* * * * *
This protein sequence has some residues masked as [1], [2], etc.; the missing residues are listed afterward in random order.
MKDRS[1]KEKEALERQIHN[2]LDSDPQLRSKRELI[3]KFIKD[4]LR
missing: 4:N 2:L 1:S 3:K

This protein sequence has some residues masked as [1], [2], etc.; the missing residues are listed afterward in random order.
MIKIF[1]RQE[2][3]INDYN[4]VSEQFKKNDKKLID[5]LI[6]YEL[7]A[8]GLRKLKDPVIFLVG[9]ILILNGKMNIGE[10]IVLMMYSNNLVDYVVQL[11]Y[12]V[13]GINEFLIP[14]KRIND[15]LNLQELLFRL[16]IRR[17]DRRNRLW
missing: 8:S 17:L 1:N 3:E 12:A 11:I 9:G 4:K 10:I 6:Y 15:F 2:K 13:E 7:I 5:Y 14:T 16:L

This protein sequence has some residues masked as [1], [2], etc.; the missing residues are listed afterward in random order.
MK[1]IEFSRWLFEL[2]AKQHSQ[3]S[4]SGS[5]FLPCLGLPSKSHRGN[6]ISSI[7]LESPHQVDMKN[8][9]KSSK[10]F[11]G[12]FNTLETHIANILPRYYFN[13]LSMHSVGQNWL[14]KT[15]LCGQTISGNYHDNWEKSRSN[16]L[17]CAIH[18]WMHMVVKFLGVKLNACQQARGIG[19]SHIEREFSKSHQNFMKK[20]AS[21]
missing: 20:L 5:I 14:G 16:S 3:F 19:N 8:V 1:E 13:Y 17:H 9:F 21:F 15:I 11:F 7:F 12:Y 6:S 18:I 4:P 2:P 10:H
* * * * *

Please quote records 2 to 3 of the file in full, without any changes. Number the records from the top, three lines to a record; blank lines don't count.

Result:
This protein sequence has some residues masked as [1], [2], etc.; the missing residues are listed afterward in random order.
MIKIF[1]RQE[2][3]INDYN[4]VSEQFKKNDKKLID[5]LI[6]YEL[7]A[8]GLRKLKDPVIFLVG[9]ILILNGKMNIGE[10]IVLMMYSNNLVDYVVQL[11]Y[12]V[13]GINEFLIP[14]KRIND[15]LNLQELLFRL[16]IRR[17]DRRNRLW
missing: 8:S 17:L 1:N 3:E 12:A 11:I 9:G 4:K 10:I 6:Y 15:F 2:K 13:E 7:I 5:Y 14:T 16:L

This protein sequence has some residues masked as [1], [2], etc.; the missing residues are listed afterward in random order.
MK[1]IEFSRWLFEL[2]AKQHSQ[3]S[4]SGS[5]FLPCLGLPSKSHRGN[6]ISSI[7]LESPHQVDMKN[8][9]KSSK[10]F[11]G[12]FNTLETHIANILPRYYFN[13]LSMHSVGQNWL[14]KT[15]LCGQTISGNYHDNWEKSRSN[16]L[17]CAIH[18]WMHMVVKFLGVKLNACQQARGIG[19]SHIEREFSKSHQNFMKK[20]AS[21]
missing: 20:L 5:I 14:G 16:S 3:F 19:N 8:V 1:E 13:Y 17:H 9:F 21:F 15:I 11:F 7:F 12:Y 6:S 18:I 4:P 2:P 10:H